Before leaving P.V. we found a small bike shop and bought the parts needed to fix Parker´s bike. Switched his ten speed integrated shifting system into a jury rigged 8 speed friction system by mounting a cheap plastic mountainbike thumb shifter to the bottom of his drop bars. (for those of you who aren´t getting this, don´t worry, pictures will come sooner or later). Basically took off all the newest, highest end bike technology and replaced it with something much older. Works 100 times better now.
Rode from P.V. on one of the longest, but most breathtakingly beautiful climbs I´ve ever ridden. Up and up through miles of thick jungle, a river raging through the valley below. Parrots streaking by over head. Dripping sweat in the midday heat. Pouring sweat by nightfall.
Camped in a small cut off the road and woke in the morning with a flat. By noon I´d patched the tube twice. By three, four times. By five I took the rear wheel off one last time and found that the rim I´d replaced only a month and a half ago in Ensenada had failed. Spokes starting to pull though the rim once more. Hairline cracks where each driveside spoke met the rim.
Next day, rode into a small, nameless town on a Mavic x517 laced to an XTR hub with an 8 speed 11-32 cassette and rolled out on a single walled wheel with a six speed freewheel and (as a nod to Bikesnob NYC) a big, bright pink pieplate spoke protector. It wiggles and it shakes and I can´t use my rear brake, but it´ll get me to Acapulco....I hope.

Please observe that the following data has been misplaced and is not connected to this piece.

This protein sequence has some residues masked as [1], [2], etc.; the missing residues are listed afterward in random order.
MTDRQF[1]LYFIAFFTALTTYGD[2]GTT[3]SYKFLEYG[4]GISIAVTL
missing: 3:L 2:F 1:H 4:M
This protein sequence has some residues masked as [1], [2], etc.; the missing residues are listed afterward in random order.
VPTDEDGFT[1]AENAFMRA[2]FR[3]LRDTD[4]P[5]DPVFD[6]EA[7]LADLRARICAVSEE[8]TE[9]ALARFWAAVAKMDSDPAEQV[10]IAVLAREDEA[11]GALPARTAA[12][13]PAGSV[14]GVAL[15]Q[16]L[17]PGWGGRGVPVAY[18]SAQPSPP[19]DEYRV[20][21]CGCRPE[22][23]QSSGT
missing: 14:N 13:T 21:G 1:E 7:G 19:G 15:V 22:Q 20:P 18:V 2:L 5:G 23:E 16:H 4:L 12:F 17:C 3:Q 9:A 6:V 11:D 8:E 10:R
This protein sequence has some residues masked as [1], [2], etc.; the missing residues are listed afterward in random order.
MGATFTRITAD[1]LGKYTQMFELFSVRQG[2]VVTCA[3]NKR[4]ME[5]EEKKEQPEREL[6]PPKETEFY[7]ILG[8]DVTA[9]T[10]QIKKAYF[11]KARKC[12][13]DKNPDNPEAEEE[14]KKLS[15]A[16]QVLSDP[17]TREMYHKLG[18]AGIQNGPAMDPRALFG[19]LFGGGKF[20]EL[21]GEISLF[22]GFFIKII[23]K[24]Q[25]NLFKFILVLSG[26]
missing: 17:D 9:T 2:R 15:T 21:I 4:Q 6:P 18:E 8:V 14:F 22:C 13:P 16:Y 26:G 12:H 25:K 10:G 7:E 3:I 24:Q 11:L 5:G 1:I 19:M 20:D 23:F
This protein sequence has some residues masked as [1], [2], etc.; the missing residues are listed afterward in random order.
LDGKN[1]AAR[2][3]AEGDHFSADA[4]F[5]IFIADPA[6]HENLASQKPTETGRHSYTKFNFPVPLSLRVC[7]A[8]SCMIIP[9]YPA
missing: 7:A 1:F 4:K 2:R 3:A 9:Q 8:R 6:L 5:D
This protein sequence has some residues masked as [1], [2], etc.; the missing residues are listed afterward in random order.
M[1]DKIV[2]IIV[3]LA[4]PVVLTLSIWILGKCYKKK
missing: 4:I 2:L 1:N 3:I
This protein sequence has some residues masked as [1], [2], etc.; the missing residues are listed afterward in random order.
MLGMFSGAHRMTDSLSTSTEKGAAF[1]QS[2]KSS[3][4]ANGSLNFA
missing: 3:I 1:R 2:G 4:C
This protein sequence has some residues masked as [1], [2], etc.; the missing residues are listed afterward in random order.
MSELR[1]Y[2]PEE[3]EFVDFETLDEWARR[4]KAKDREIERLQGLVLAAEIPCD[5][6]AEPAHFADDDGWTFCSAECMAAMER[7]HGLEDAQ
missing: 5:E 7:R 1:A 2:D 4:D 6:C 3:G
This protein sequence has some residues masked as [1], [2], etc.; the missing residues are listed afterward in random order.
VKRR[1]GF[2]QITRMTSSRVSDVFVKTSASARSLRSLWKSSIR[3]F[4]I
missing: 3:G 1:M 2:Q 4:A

Now crossed over into estado Michihuacan. Amazing rocky shorelines and Banana fields forever. Climbing up a steep, steep headland, Jason turned to me.
"I think something´s wrong. My bike seems kind of squishy."
Reached the top of the hill to find that part of his extracycle (the kind of cargo carrying addition to the bike) had broken clean in half near the left drop-out (that´s where the wheel attaches to the frame). Descended into La Placita on a wing and a prayer. Hoping that the rear half of Jason´s bike wouldn´t snap clean off, sending him careening over the roadside and into the pacific. Praying to find a soldera, a muffler shop, someone with a welder and the know how to tack the thing back together. Found a blacksmith/welder, but at 5 o´clock on a Sunday it was no wonder that he was closed. The next morning he´d weld it back together with an antiquated migwelder in about thirty seconds, for 20 pesos (that´s a dollar fifty american). Made our way to the beach and ended up being invited to stay with two young guys from Mexico city, Gabriel and Santiago, and a gringo ex-pat, Randy, who are trying to set up a restaurant on the beach. Passed a peaceful night under their palapa, Drinking Cuygamas of Corona and watching the waves crash upon the shore.
Woke this morning and Jason had flat tires front and rear. Fixing his front flat, he discovered two broken spokes. Replaced those, no problem. Fixing his rear flat he noticed that his wheel had suffered the same fate as mine. After nearly 11,000 miles, the spokes had torn out through the rim, not all the way through, yet, but definitely failing. It´s only a matter of time. It´ll get him to Acapulco...I hope......





1 comment:

Andrew said...

Hi ya'll,
Sorry to hear about the bad luck you've been having of late. Hopefully it's not so bad that you can't laugh about it months later. It's an adventure eh.
I for one wish ya'll good health, tailwinds, no major bike repairs, and lots of fun. Andrew